#01437
Bold Escallion And Phoebe (Kenneth Peacock)

"Stay, stay, dearest Phoebe,
why are you in such haste?
The hills and the meadows all day I have traced,
In search of a fair one who did me disdain
You're out to reward me for all my past pain."

"Severe bold Escallion, how dare you be seen
With a virgin like me now is scarcely sixteen?
To be seen all alone with a man I'm afraid
The world soon will call me no longer a maid."

"Never mind what the world says,
it will all prove a lie,
We are not all alone, there's a cottage close by;
Let them judge by our actions but be cheerful, my dear;
No harm is intended to my Phoebe I'll swear."

"Severe bold Escallion, you may say what you will,
You may lie, swear, or flatter, or try your best skill;
But before I will be conquerèd I will have you to know,
I will first die a virgin, so I pray, let us go."

"Oh, Phoebe, my charmer, such thoughts I never had,
I come for to know if to-morrow you'll wed;
But since you have so slighted me, I will bid you adieu,
I will go and seek some other girl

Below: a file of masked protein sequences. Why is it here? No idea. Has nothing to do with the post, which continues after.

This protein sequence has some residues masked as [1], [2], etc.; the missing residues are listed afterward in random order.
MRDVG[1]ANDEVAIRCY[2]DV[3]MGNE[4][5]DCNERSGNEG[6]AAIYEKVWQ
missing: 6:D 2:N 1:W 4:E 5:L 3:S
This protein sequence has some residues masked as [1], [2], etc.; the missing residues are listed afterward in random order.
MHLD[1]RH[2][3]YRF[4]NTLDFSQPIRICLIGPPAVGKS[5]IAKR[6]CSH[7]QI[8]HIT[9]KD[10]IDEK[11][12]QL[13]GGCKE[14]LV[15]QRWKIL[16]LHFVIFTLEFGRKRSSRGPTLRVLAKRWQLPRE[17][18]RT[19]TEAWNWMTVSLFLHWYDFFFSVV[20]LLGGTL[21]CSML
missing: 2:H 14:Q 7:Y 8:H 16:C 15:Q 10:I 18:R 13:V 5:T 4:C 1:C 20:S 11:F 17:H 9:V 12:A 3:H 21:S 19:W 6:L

that's more kinder than you."

"Stay, stay, bold Escallion, one moment more, stay,
And I will consent if you mean what you say;
Let the morrow first come, my love,
and the church you will find,
The girl you thought slight you
she will always prove kind."

####.... Variant of an English love song, Colin And Phoebe, composed in 1745 by Thomas Arne [1710-1778] ....####

Collected in 1958 from Isaac Freeman Bennett [1896-1981] of St Paul's, NL, by Kenneth Peacock and published in Songs Of The Newfoundland Outports, Volume 2, pp.510-511, by the National Museum of Canada (1965) Crown Copyrights Reserved.

Kenneth Peacock noted that this Newfoundland variant comes from a poem entitled Corydon And Phoebe: A Dialogue, which was included in a twenty-four page musical folio called "The New Ballads sung by Mr Lowe and Miss Stevenson at Vauxhall, set by Mr Worgan, Book the Fourth, 1755. London: Jn Johnson." A similar variant called Colin And Phoebe may be found in Traditional Tunes by Frank Kidson who quotes the original poem. An even earlier and more 'literary' version called Corydon And Phyllis was published in the seventeenth century.


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